A young woman’s death-defying fight against the big C
By Reenassri Sekaran
It’s a word no one ever wants to hear from their doctor – Cancer, let alone breast cancer.
The Breast Cancer Awareness Month, marked in countries across the world every October, helps to increase attention and support for the awareness, early detection and treatment as well as palliative care of this disease.
According to the Malaysian National Cancer Registry (MNCR) Report 2011, cancer is one of the leading causes of death in Malaysia and breast cancer is the most common form of malignancy affecting women.
We met up with Hiba Abdul Rahman, a young breast cancer survivor who found out about her condition just a week before her 25th birthday.
Living as a breast cancer survivor
She sat across me and recommended me the savory pancakes which proved delicious. She smiled and began her story.
“I was diagnosed with breast cancer in 2015 on Feb 16. I had just come out from the shower and realised my nipple was bleeding,” Hiba said.
She had a lump on her left breast that went misdiagnosed for five years.
“Doctors told me ‘It’s nothing, it’s a cyst, it’s not cancerous’ and that I just had to come back yearly to check on it,” she said.
Not only did her doctor find a tumor on her breast, her lymph nodes were swollen and there were calcifications.
“The doctor tried to keep me positive and said that she had to do a biopsy to confirm if it was cancer. I went home and told my family the news.”
A week later, doctors confirmed that she had Grade 2 and Stage 2 breast cancer.
Hiba’s Natalie Portman phase
The six cycles of chemotherapy were the toughest experience for Hiba.
“The first day was so horrible. I remember feeling nauseated, weak and couldn’t open my eyes. At the end of the first cycle, my hair started falling out. That’s when I decided to shave my head.”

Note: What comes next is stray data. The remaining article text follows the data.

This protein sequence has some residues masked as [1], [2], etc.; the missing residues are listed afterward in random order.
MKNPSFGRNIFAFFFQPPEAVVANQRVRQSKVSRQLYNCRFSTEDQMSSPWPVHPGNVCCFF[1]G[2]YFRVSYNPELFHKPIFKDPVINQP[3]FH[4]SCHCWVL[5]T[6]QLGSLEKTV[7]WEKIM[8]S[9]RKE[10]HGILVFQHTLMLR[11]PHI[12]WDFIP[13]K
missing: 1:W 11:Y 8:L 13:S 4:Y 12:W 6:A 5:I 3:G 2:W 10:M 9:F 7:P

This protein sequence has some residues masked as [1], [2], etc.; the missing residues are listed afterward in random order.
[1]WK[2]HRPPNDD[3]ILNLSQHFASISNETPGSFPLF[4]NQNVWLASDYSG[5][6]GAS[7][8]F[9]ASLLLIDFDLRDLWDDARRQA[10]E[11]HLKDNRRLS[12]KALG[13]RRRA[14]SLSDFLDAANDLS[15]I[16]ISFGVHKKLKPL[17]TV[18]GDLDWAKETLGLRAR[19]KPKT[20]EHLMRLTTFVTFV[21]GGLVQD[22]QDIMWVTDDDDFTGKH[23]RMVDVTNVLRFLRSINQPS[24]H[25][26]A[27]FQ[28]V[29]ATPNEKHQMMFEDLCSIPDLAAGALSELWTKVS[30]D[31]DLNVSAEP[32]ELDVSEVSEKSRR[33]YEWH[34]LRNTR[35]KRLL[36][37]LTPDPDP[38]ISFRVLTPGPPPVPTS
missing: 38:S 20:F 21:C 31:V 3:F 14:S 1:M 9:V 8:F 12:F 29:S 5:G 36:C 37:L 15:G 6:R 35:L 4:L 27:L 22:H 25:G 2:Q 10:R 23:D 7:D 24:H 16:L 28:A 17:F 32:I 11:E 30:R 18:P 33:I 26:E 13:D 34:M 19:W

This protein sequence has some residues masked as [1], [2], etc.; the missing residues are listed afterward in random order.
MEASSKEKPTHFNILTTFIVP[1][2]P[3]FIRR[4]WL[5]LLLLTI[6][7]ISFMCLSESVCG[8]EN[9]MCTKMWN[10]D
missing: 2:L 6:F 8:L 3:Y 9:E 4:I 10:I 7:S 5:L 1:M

It was tough seeing herself bald but Hiba placed a creative twist on it when she got a henna artist to do henna on her head.
“My mom told me I looked like Natalie Portman!”
Hiba lost her father in January, a month before she was diagnosed.
“My mom focused all her attention on me. I had a bunch of close friends who would take turns taking care of me in the hospital.”
Losing her breast
“When I had my mastectomy, I thought I was prepared for it. But when I got out of surgery, the first thing I did was look for my left breast. That was tough because there’s only so much you can mentally prepare for,” she said.
Hiba opted not to have breast reconstructive surgery.
“I don’t have a left breast, and I’m comfortable with it. I realised that it doesn’t matter what you look like, people who you love will still love you the way you are. A lot of women come to me and ask me about this and I always tell them to do what makes them comfortable and happy,” said Hiba.
Second round warrior
After her mastectomy, Hiba had to undergo 15 rounds of radiation therapy. But then she received the bad news that she was HER2-positive. In about 20 per cent of breast cancers, the cells make too much of a protein known as HER2. These cells tend to be aggressive and fast-growing. This meant that Hiba had to go through an extended treatment called Herceptin to reduce the risk of the cancer coming back.
“As soon as I got that piece of paper, I cried.”
After her doctor’s recommendation to take a month-long break, Hiba decided to pack her bags and travel around Europe.
“I was free. It was something I really needed. It was a breath of fresh air,” she said.
After 17 rounds of Herceptin, something felt amiss. She went for a scan and a 6cm cyst was found in her ovary. In 2017, another 8.8cm cyst was found and it burst while Hiba was at work.
“My health has been quite a rollercoaster both physically and emotionally. Having said that, the obstacles that I face just make me stronger and allows me to appreciate life even more.”
Unleashing her inner baker
“I actually started baking in 2015 when I was diagnosed. When I was sick I couldn’t go out much – I started baking. It was very therapeutic. In the end, I revamped my whole baking business.”
Now she runs a baking business on Instagram under the handle ‘Spectacula’.
“I had the opportunity to go through everything I did, and learn things about myself, my family, who my friends are, and about life. Those who see you at your lowest moment, at your worst, and can accept you and be there for you. Those are the people that you need to keep in your life.” — The Health
Hiba is all smiles looking forward to her sweet future ahead of her.